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The Military Brat: A US Subculture | U.S. PATRIOT NEWS & REVIEWS

The Military Brat: A US Subculture

The term “military brat” simply describes a child whose parent/parents are serving in the US Armed Forces. The term can also be used to describe the very unique lifestyle or subculture of American military brats. This unique term also includes past members of military families. The lifestyle of a military brat lifestyle usually involves the family moving to new duty stations either within the USA or other countries many times while they are growing up as part of a military family, barring some exceptions of course.

Military ChildThere are war-related family stresses that frequently occur as part of a military brat’s life. Many aspects of military life are significantly different from those of a civilian American population, including living in foreign countries as well as diverse regions within the US, exposure to foreign cultures and languages, and a total immersion into military culture. Military brats usually view themselves as a “distinct, 200-year-old American subculture” with millions of members! They have also been one of America’s least known and mostly invisible subcultures. Ironically, they have also been called a “modern nomadic subculture” which implies that they have experience as a global citizen or world traveler, or have essential worldliness. For the most part, former military brats as well as current like the term; however, outside of the military culture, this term is usually misunderstood by the nonmilitary population, who consider the word “brat” to be a pejorative term.

There have been many studies that have shown that this group is affected by several forces. A major contributor is the frequent moves to follow the parent in the military as they are reassigned from one base to another. Other influences include a culture of resilience and adaptability, a knack for making new friends, and the experience of being exposed to a foreign culture and language while living on a base overseas. Because of the military cultures on each base and the militarization of the family members, which can most times include the children being treated as a soldiers and being subjected to military regiments, these children sometimes take on the same service or code of honor that the soldier does. There have also been studies that show that children growing up in a military culture can have some long-lasting effects, both in a negative and positive way.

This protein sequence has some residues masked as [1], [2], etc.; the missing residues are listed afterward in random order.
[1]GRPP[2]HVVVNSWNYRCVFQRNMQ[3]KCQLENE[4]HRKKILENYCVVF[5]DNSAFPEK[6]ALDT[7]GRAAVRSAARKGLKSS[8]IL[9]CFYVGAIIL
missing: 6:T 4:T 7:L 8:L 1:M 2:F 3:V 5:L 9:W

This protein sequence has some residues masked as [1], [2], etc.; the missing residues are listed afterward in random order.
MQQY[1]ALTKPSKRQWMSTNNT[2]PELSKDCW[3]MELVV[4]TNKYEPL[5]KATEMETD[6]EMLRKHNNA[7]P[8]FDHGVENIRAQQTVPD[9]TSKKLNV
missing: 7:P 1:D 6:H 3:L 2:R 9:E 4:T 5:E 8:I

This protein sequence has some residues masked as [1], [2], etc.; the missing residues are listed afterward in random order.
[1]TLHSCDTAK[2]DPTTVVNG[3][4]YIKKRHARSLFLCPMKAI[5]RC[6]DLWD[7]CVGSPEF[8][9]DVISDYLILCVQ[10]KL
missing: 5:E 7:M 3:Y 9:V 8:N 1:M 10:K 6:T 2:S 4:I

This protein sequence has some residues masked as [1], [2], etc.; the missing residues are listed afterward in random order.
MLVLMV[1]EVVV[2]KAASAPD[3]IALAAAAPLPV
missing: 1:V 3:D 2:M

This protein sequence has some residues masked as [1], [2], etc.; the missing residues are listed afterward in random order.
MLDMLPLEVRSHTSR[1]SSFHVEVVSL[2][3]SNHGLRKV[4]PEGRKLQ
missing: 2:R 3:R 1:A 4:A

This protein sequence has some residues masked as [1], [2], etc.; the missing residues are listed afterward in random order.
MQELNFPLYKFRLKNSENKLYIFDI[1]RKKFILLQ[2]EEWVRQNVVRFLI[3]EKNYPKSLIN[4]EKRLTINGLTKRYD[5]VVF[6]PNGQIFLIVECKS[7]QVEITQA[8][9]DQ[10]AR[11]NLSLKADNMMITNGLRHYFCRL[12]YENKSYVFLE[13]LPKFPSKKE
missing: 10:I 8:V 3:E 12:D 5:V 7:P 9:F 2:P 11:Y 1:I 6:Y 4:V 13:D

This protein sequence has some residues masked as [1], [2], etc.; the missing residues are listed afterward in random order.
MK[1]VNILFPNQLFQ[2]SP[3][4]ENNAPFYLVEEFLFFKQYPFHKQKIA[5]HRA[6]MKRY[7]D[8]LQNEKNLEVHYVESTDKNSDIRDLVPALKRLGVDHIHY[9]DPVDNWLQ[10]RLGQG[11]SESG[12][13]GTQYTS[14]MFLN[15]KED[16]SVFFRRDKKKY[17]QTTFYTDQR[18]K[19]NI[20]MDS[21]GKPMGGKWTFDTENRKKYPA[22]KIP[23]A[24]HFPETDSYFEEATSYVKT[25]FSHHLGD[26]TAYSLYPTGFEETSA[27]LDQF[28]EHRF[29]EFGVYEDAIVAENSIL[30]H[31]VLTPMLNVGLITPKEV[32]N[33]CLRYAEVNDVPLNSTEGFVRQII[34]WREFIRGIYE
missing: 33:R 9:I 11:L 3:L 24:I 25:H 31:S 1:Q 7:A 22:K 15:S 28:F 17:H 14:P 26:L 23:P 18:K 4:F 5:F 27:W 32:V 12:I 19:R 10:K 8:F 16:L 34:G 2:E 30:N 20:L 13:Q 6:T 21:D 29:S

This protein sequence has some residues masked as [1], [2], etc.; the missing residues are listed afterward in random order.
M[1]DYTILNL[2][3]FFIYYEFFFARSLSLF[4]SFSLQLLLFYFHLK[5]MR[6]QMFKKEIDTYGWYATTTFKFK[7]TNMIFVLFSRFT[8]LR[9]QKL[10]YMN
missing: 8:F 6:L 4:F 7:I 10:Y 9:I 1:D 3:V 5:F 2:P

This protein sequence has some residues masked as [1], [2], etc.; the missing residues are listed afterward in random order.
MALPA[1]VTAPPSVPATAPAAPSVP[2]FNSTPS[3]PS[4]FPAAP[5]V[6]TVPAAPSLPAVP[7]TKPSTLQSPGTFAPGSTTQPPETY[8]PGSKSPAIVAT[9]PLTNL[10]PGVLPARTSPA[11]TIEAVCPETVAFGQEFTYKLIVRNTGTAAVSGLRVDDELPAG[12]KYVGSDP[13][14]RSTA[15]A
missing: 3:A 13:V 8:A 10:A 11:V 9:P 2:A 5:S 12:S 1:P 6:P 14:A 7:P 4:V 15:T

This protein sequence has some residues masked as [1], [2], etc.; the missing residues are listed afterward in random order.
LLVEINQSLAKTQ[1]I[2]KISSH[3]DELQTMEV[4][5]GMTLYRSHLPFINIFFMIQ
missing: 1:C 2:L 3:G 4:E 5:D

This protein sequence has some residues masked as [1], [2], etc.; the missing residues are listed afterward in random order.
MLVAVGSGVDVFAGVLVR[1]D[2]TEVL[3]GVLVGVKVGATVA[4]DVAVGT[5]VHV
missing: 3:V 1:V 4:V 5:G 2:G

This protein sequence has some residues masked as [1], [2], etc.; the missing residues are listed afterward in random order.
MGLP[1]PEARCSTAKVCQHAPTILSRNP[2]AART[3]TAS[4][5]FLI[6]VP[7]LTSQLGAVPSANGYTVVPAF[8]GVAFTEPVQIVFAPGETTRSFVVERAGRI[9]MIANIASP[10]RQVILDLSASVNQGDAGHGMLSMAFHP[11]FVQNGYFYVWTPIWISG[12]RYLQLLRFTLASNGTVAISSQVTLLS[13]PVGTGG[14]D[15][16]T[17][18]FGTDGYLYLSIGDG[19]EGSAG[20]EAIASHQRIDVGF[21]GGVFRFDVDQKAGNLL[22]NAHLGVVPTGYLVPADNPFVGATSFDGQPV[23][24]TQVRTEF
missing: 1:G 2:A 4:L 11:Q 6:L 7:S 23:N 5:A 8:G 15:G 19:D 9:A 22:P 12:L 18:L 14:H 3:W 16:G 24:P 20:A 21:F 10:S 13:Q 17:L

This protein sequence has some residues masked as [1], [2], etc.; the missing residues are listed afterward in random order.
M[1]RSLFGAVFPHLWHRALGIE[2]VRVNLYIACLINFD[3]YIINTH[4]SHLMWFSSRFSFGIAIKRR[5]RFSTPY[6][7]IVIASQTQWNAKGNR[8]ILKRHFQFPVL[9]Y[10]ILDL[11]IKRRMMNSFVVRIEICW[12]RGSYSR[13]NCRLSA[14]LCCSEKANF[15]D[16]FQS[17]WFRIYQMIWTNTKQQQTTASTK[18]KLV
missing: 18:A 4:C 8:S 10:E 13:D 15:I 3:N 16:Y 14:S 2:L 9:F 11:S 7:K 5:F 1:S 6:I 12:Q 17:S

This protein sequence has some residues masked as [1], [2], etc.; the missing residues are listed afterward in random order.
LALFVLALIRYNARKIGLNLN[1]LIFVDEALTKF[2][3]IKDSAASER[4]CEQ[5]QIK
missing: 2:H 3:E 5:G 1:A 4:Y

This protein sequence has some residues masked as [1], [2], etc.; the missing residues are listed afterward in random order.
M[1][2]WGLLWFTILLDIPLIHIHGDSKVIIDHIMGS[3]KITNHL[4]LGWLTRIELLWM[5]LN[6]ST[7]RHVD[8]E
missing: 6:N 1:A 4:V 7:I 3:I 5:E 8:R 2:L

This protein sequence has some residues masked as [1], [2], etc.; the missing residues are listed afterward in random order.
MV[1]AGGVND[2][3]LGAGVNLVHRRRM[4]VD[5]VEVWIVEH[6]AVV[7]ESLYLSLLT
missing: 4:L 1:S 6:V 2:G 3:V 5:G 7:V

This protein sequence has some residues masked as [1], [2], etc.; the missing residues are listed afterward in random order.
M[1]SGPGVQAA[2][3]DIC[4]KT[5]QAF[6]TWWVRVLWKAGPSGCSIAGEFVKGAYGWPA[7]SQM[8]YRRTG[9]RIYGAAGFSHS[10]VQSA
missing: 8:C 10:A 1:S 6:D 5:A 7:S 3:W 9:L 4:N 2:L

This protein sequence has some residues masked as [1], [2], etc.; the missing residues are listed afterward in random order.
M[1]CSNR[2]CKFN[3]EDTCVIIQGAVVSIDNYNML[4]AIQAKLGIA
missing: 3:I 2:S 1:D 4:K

The positive attributes that these brats often demonstrate include resilient personalities, exceptional social skills as well as a maturity that seems well beyond their years. They also demonstrate a strong desire to enter careers in which they can be of service such as police officers, nurses and Foreign Service work. Probably due to the military’s code of Duty, Honor and Country, these young people become hard-working and valued employees. On the negative side, some military brats have a hard time developing and maintaining lasting and meaningful relationships. Many times they tend to feel like they are an outsider in the non-military world. It is believed that the constant change in lifestyles can sometimes hinder the potential for forming solid relationships with people or places.

It is vitally important that military parents remember that their children are exactly that: just children. Of course you want them to adapt to the military lifestyle you and your family have chosen, but it would be wise to use a more gentle approach.

Disclaimer: The content in this article is the opinion of the writer and does not necessarily reflect the policies or opinions of US Patriot Tactical.

Teresa Agostino

Originally from Canada, Terri moved to the US at 16 and joined the Army Reserves at 17. She went active Army in 1991, and spent almost 2 years in Iraq as a program analyst for the Army Corps of Engineers. She currently works for the VA as an Accounts Management Supervisor. Terri has her MBA in HR management.
Teresa Agostino

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